Thanks A Lot Mr. Kibblewhite: My Story Roger Daltrey

I just finished the audio version of this book. I’m a huge Who fan and I was looking forward to it. It was nice to hear the book narrated by Roger himself. It’s a solid book but I have only one complaint that I will get into below.

The positive about the book is you find out more about the different personalities of the Who and the reason they fought. Pete the artist, John the dark one, Keith the lunatic, and Roger blue-collar man of the band. We all knew those descriptions before but Roger tries to explain how it worked and didn’t work as a band. If you want to know The Who’s impact on rock music and culture go to Pete Townshend. If you want to get straight to the point with just the highlights…Roger is your man.

Roger is grounded, avoided most of the pitfalls in his profession,  hard-working, and loves interpreting Pete’s music to the world. He goes into how he changed his singing style with Pete’s writing. How he became Tommy and the mod in Quadrophenia. He hits the highlights of The Who and his life without the Who in the 80s and part of the 90s.

The strongest part of this book is about his childhood and his collection of relatives. Roger seems very approachable, likable, and down to earth. Roger was the one constant in the band that you didn’t have worry about his on tour activities. He does talk about the high points of the Who and his acting career.

My biggest complaint is the book is too short. You get the impression that he didn’t think that anyone would want to hear any details whatsoever.  He does give you some good stories but touches a subject and quickly leaves. It’s almost a cliff notes version as he didn’t dwell in any period long.

It is a quick and enjoyable read but leaves you wanting more.










Author: Badfinger (Max)

Power Pop fan, Baseball fan, old movie and tv show fan... and a songwriter, bass and guitar player.

17 thoughts on “Thanks A Lot Mr. Kibblewhite: My Story Roger Daltrey”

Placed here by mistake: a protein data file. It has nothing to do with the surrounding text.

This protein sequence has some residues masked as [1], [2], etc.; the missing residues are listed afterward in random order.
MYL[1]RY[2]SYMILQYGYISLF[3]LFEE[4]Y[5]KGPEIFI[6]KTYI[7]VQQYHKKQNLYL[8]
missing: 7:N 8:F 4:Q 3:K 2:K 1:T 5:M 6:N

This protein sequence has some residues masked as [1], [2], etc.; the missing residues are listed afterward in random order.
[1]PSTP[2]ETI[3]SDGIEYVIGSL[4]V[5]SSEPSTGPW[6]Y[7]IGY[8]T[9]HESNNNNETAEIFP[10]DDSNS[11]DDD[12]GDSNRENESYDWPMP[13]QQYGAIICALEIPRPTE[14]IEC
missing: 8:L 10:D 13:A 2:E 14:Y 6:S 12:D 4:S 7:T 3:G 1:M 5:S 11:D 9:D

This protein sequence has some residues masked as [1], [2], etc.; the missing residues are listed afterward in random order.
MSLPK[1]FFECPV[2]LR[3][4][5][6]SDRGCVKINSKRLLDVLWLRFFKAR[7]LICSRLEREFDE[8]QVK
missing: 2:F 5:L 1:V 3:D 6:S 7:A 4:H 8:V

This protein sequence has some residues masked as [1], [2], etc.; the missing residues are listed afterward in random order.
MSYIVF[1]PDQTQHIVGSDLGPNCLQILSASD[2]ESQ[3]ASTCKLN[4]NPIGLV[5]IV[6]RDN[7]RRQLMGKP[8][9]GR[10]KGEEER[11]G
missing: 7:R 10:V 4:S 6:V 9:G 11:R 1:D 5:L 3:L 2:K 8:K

1. I would have expected a book the size of say Bill Wyman’s Stone Alone- I mean this is The Who- you’d think there could be 300 pages of Keith Moon stories alone. The Who were not a vanilla band. When I saw the book my first thoughts were this is a one sitting read it was so slim…. My question for you today- what rock performer who hasn’t written their memoirs would you want to read a book from?

    Liked by 1 person

    1. Great question! I’m thinking and now the big big ones have done one…except Mick I believe… I don’t see him ever doing one and actually telling the story.

      On Roger… I get he didnt’ go out with the others drinking a lot but the situations like recording albums would have been nice…he had to be there at them then! There are no big details. just touched on things

      Liked by 1 person

      1. No he won’t… the reason I didn’t say him is because of the Barry Miles book but that doesn’t count on memoirs.

        Mick and Paul would never do it…

        What memoirs have you liked the most? The most entertaining one I’ve read was Keith Richards.

        Liked by 1 person

      2. You know I will have to say…Robbie Robertson’s is up there with Keith.
        I will try Elvis’s.

        It’s hard writing about these books because. It depends on how much you already know about the subject before you read them… There were no big revelations for me in the Roger book because I already read about them in other books.